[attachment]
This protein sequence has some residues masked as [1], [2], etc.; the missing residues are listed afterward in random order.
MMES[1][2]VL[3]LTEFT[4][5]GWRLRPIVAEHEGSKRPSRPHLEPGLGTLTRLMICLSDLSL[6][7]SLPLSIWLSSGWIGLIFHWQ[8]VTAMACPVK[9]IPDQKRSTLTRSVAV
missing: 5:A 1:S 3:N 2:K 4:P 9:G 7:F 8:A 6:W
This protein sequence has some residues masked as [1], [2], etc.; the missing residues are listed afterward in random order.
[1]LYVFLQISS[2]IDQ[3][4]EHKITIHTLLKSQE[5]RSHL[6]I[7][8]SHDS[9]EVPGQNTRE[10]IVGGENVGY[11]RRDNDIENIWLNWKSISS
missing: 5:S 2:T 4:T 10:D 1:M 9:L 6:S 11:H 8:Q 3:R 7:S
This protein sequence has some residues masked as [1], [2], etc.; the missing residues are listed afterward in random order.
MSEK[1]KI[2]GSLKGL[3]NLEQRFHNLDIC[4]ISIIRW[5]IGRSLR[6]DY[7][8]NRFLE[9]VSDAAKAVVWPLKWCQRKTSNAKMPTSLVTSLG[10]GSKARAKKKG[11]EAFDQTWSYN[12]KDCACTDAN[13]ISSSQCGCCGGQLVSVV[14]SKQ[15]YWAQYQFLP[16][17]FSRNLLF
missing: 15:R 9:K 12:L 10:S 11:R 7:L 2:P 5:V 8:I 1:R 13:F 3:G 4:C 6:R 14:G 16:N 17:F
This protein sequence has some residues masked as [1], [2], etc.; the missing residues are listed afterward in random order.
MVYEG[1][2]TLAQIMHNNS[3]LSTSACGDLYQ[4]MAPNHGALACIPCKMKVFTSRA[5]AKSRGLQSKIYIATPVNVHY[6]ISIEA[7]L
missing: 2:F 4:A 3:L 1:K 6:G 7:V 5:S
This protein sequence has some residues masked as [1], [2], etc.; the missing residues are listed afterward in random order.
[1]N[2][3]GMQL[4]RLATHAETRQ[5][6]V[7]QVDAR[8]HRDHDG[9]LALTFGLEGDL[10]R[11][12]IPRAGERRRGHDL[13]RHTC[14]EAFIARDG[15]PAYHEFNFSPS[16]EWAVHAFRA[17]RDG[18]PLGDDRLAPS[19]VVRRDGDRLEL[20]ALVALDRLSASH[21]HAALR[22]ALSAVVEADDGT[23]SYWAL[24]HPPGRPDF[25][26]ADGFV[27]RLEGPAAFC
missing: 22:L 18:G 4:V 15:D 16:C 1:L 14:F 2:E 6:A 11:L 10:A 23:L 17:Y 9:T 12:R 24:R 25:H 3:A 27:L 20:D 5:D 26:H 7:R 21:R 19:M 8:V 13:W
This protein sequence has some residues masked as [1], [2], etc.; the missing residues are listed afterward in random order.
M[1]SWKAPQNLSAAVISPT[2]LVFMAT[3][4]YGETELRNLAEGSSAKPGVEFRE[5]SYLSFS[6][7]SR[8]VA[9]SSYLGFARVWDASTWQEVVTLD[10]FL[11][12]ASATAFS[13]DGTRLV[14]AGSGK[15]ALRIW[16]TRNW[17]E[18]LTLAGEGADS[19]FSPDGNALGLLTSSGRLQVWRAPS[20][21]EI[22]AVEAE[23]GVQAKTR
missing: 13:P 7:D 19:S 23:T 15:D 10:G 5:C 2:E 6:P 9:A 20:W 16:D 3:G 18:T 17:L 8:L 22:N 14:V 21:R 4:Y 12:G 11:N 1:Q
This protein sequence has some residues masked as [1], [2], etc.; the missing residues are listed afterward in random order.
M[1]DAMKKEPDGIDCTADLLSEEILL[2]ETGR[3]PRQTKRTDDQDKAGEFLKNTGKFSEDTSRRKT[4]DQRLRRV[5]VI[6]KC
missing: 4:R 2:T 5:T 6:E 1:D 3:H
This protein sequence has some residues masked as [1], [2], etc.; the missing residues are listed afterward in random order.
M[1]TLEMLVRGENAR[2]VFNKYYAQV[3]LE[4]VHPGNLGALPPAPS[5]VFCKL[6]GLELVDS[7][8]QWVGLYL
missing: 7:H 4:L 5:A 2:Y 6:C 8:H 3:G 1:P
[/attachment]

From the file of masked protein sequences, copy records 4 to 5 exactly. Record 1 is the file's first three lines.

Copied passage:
This protein sequence has some residues masked as [1], [2], etc.; the missing residues are listed afterward in random order.
MVYEG[1][2]TLAQIMHNNS[3]LSTSACGDLYQ[4]MAPNHGALACIPCKMKVFTSRA[5]AKSRGLQSKIYIATPVNVHY[6]ISIEA[7]L
missing: 2:F 4:A 3:L 1:K 6:G 7:V 5:S
This protein sequence has some residues masked as [1], [2], etc.; the missing residues are listed afterward in random order.
[1]N[2][3]GMQL[4]RLATHAETRQ[5][6]V[7]QVDAR[8]HRDHDG[9]LALTFGLEGDL[10]R[11][12]IPRAGERRRGHDL[13]RHTC[14]EAFIARDG[15]PAYHEFNFSPS[16]EWAVHAFRA[17]RDG[18]PLGDDRLAPS[19]VVRRDGDRLEL[20]ALVALDRLSASH[21]HAALR[22]ALSAVVEADDGT[23]SYWAL[24]HPPGRPDF[25][26]ADGFV[27]RLEGPAAFC
missing: 22:L 18:G 4:V 15:D 16:C 1:L 14:F 2:E 6:A 11:L 10:A 23:L 17:Y 9:T 12:R 24:R 25:H 3:A 27:L 20:D 5:D 26:H 7:R 21:R 19:M 8:V 13:W